Making lime curd is very simple. A no-brainer, really. Back in the day when I was a food teacher I would make my pupils whip up lemon curd during practical lessons. We were exploring thickening agents and I got them to make lemon curd to see how the addition of egg thickens the mixture.
To make lime curd you need to combine lime juice, butter and sugar in a small saucepan over a double boiler. Stir until the sugar dissolves and the butter melts. In a bowl on the side lightly beat the egg yolks. Now here’s the only tricky moment: as you’re stirring the eggs, pour in a small quantity of the hot lime mixture and quickly stir it in. This is done to stabilize the temperature of the egg and it helps preventing the egg from scrambling when added to the hot mixture.
When you’ve stirred a small portion of the lime mixture with the yolks, it’s time to pour the egg mixture into the other saucepan. Always keep it on a double boiler and stir constantly. Keep cooking the mixture until it thickens enough to coat your spoon or spatula or whatever you’re using to mix. Don’t worry if your eggs did slightly scramble. Just pour the lime curd through a sieve when you take it off the heat. It used to happen all the time back at school, and it was not too big of a deal, after all. Let it cool to room temperature and then gently drizzle over your pavlova.
Fresh blueberries and banana slices, lovely pansies and mint leaves, drops of intense lime curd and a mango-infused whipped cream. This pavlova with mango and blueberries is as delicious as it is beautiful. Now I’m off to Australia and I can’t wait to taste the real deal!
Pavlova with mango, blueberries and banana
Australian cake pavlova topped with mango cream, fresh blueberries and banana slices. Add a lime curd drizzle and some pansies for decoration and you get a beautiful pavlova with lovely blue and yellow colours.
For the meringue base
- 6 egg whites
- 330 g superfine sugar
- 1/2 tsp white wine vinegar
- 1 tbsp cornstarch
For the topping
- 200 ml whipping cream
- 80 g diced mango
- 1/2 tbsp powdered sugar
- 1 tsp vanilla extract
- 100 g fresh blueberries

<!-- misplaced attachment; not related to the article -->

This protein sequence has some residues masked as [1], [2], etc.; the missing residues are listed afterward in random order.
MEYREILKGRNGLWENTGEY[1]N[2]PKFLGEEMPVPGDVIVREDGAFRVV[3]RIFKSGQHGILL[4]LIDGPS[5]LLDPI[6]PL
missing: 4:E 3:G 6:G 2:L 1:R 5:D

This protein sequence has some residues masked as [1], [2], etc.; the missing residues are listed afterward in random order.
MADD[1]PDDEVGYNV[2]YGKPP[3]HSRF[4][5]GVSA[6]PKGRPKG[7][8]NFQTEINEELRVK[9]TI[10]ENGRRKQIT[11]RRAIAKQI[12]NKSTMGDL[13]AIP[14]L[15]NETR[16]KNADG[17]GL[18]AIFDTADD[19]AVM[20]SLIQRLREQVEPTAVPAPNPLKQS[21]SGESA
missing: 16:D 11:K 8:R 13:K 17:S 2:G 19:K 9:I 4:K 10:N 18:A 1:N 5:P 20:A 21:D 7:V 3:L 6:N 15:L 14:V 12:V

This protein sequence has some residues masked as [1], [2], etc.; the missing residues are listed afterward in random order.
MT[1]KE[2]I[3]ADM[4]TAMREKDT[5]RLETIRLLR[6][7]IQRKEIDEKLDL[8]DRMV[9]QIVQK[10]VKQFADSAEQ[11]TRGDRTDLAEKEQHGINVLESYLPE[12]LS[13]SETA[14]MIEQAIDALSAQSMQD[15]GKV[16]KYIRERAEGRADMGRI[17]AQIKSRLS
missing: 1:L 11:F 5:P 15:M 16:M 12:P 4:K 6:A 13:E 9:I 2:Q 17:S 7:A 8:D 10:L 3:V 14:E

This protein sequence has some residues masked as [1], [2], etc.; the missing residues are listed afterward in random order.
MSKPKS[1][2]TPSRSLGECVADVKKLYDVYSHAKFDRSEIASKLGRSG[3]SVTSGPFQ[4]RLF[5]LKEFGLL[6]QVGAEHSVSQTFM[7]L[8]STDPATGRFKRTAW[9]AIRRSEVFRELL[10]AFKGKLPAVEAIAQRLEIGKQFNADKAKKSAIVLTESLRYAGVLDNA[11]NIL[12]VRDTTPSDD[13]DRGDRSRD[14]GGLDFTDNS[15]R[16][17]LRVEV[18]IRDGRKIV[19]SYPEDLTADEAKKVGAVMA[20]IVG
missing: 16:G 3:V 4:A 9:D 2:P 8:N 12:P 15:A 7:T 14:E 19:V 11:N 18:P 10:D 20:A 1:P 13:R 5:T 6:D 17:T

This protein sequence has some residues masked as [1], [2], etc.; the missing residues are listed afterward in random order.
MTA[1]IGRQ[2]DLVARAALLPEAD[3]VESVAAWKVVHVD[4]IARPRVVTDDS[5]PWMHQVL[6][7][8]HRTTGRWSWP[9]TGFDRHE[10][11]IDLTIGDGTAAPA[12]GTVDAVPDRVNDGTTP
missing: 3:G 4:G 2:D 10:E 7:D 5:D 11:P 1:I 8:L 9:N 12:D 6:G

- 1/2 banana (sliced)
- mint leaves and pansies for decoration
- 100 ml lime juice
- 120 g sugar
- 30 g butter
- 3 egg yolks
How to make the meringue base
Separate the egg whites from the yolks. Beat the whites with an electric mixer to soft peaks. Gradually add the sugar, always mixing. Keep mixing until the sugar is completely dissolved and the meringue feels smooth to the touch. Fold in the vinegar and cornstarch.
Transfer meringue to a baking tray lined with baking paper. Draw a circle on the paper to ease the process. Shape the meringue base and level the top. Bake in the preheated oven at 120°C for 1 1/2 hours or until the meringue is dry to the touch. After that time, turn the oven off and leave meringue inside with the oven door slightly open until it has cooled to room temperature.
How to make the topping
In a small saucepan over a double boiler combine the lime juice, sugar and butter and stir to dissolve. In a bowl aside, lightly whish the egg yolks. When the lime mixture is homogeneous, transfer a spoonful of the hot mixture to the egg mix and whisk to combine. Then gradually pour the egg mixture back into the hot mixture, always keeping it over a double boiler. Whisk continuously until the mixture thickens enough to coat the back of your spoon. Set aside and let cool.
Blend the mango with the powdered sugar and vanilla. Whip the cream to soft peaks, then gently add the mango purée and keep mixing until it reaches har peaks.
When the meringue base has cooled to room temperature, spread the mango cream over the top. Add the blueberries and banana slices, drizzle cool lime curd and garnish with mint leaves and pansies. Keep refrigerated.
My variation of pavlova was adapted from this recipe.